Low tide is the best time to go sea glass hunting. You can generally check tides in your hunting areas online. A full moon is another basic indicator of low tides.
It’s a good idea to search along both high and low tide lines. You can follow one line out and the other back, while continually scanning the area between.
3. Use the Sun
If possible, keep the sun at your back while searching for sea glass, or turn so the sun is behind to scan an area, looking for sparkly pieces. Sunglasses are a no-no for successful sea glass hunting, as they may change the appearance of the glass and hide its shine. A wide-brimmed hat is a much better choice for protecting your eyes.
4. Stowing Your Finds
Carry an old grocery bag or over-the-shoulder pouch to put new finds in. It can be easy to run out of pocket space if you come across a particularly abundant patch of glass. If you collect regularly, consider keeping any necessary items in your car for spur of the moment outings.
5. Take Your Time
Allow yourself several hours to peruse an area for sea glass. Don’t get in a rush. Enjoy the view, stop often to rest your neck and eyes, and scan several feet in front of you for any unusual colors or shapes.
By allowing plenty of time, your experience can be a relaxing, enjoyable one. Plan ahead to ensure you won’t feel pressured to hurry along.
Beaches with a more active surf are more likely to produce quality sea glass than calm, serene shorelines. If possible, drive along potential search areas beforehand to get an idea of where the waves come in more forcefully.
Storms are a sea glass collector’s friend. Try to take a walk after storms to discover what treasures new tidal surges may have brought in. Storms often push long-buried items into the light, so there’s a heightened possibility of finding older, higher-quality pieces or unusual colors along storm-tossed shores.
8. Private Property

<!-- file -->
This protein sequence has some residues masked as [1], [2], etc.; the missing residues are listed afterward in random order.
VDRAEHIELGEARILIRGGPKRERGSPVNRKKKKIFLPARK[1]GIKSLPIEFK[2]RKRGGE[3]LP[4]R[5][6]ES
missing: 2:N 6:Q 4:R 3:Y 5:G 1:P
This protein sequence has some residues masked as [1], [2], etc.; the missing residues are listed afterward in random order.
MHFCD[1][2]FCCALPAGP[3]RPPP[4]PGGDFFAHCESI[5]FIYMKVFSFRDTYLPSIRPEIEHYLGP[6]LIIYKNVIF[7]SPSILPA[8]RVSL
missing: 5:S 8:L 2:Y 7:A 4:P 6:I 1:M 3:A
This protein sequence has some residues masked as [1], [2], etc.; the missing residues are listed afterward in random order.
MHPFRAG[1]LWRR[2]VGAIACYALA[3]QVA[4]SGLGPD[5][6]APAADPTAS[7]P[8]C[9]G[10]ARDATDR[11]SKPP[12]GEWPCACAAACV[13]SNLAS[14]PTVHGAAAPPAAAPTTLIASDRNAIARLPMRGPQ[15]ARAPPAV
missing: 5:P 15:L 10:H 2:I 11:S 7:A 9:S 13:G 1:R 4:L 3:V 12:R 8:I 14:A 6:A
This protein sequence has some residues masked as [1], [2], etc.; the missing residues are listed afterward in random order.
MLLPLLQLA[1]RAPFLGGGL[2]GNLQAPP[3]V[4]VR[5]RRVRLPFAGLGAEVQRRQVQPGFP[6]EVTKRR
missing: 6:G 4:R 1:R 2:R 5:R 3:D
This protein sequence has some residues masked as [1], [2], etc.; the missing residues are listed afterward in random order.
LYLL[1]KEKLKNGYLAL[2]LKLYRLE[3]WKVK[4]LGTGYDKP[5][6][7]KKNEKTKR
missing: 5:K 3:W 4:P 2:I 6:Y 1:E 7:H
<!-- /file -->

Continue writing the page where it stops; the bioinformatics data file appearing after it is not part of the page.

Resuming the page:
Always be considerate of the rights of others. Don’t collect sea glass on private property without permission. Some beaches are simply off-limits to the general public.
If you are vacationing away from home or in another country, be aware that in some areas, sea glass is considered a part of local history. Taking pieces from these areas is considered a theft of local culture. Research before collecting in a new area in order to be aware of and respect local ideals and private citizens.
9. Keep the Cycle Moving
If you should pick up sea glass that still has sharp edges or shiny areas, throw these pieces as far out in the surf as possible. They can then continue to be tumbled into mature sea glass for future collectors.
10. Share the Experience
Collecting sea glass is not intended to be a competitive sport, although it can be fun to brag about special finds. Take a friend on your outing. You can enjoy the conversation as you hunt, or spread apart to expand your search.
Or if you meet other collectors along the way, enjoy sharing your finds along with tips and experiences. You may just make a new friend. There are also many social media sites where collectors share interesting historical information, spectacular treasures, or artisan sea glass creations.
Periodic sea glass hunting expeditions can become an enjoyable tradition between friends or family members. It’s not just about the glass, it’s about the connection between individuals and the earth home we share.
- The Opalized Crab Claw (And How It Formed) - September 14, 2023
- Crystal Cave Ohio: How The Largest Geode in The World Was Found - September 5, 2023
- Different Types of Rocks (With Pictures!) - August 8, 2023